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Before 1848

Efforts to establish an academy/university in Upper Austria date back to the 16th century. Following a private initiative in 1566, the Landstände (representatives of the estates) created a special school for the nobility (Landschaftsschule, “Adeliche Landt-Schuele”) in the Minorite Monastery in Enns . In 1574, the school relocated to a new building in Linz where astronomer and mathematician Johannes Kepler (1571 – 1630) taught classes from 1612 to 1624. It was In Linz, where Kepler discovered the 3rd law of planetary motion (1618) and completed work on his Harmonices Mundi, one of his most significant books.


After a school for nobility (Landschaftsschule) closed and protestant teachers (professors) found themselves displaced due to anti-reformatory measures in 1624, the Jesuit order managed the Landschaftsschule and introduced their own school for Latin, which was established in Linz in 1608. In 1669, representatives of the estates (Landstände) signed a contract with the “Societas Jesu” to establish “higher level studies” (“Studia altiora”). Subsequently, a curriculum for Law and Theology were added to the main study program in Philosophy. In 1674, Emperor Leopold I. granted the right of graduation. However, this right was never exercised.


The Jesuit college in Linz was forced to close following the abolishment of the Jesuit order by pontifical orders in 1773. Studies continued at a new environment located at the “k. k. Lyceum” with faculties to study of Philosophy, Theology, and Law. A school for surgical studies, introduced in 1775 and extended into a medical-surgical department in 1784, was closed again in 1808.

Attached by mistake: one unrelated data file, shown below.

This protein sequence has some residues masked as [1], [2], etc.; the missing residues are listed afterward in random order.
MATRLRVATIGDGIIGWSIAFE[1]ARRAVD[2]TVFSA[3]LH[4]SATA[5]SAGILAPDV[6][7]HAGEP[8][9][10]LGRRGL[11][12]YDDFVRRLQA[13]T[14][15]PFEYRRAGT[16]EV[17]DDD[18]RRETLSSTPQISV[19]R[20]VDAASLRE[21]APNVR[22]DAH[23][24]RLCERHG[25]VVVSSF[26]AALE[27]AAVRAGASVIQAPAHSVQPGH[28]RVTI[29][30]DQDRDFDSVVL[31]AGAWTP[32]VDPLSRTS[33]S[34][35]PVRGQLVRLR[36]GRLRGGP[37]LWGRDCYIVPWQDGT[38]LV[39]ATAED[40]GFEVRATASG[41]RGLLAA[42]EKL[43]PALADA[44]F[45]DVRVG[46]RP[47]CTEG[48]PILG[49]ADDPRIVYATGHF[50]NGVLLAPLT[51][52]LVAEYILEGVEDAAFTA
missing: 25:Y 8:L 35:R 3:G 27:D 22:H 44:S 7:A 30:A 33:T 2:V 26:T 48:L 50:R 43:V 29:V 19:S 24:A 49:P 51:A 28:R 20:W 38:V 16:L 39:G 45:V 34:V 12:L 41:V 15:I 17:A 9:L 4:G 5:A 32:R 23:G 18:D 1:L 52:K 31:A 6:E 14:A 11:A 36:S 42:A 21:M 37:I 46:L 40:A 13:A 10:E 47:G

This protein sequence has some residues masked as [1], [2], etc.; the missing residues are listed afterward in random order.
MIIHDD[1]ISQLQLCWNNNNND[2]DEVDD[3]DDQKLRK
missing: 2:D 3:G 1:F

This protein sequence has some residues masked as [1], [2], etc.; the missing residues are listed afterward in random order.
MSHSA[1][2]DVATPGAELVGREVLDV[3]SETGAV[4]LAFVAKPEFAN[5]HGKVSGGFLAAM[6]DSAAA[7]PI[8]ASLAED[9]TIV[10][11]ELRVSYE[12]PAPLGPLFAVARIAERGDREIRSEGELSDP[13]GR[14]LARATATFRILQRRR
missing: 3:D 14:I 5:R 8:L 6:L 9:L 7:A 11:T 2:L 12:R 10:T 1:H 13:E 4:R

In 1810, the Imperial Chamber Commission for Studies (kaiserliche Studien—Hofkommision) ordered the abolition of political studies and the study of law. Several petitions sent from Linz attempting to persuade officials to re-establish these faculties remained unsuccessful. The Lyzeum, with faculties for philosophical and theological studies, closed at the end of the 1848/1849 academic year, and the faculty for theological studies was allocated to the diocesan institution (Theologische Diözesananstalt).


1848 - 1945

From 1848 onward, Linz initiated several proposals time and again to establish a:

  • School of Law and Medicine (1848)
  • Technical University in combination with a University of Business (1869/1872)
  • University of Medicine and Law (1876)
  • School of Surgical Studies or Medical School (1887-1901)
  • University of Business in combination with a Faculty of Law (1909)
  • Technical University (1913)
  • University or College (1914)
  • University and College of Business (1917/18)
  • Technical University by way of relocating the German Technical University from Brno (now Czech Republic) to Linz (1918/19)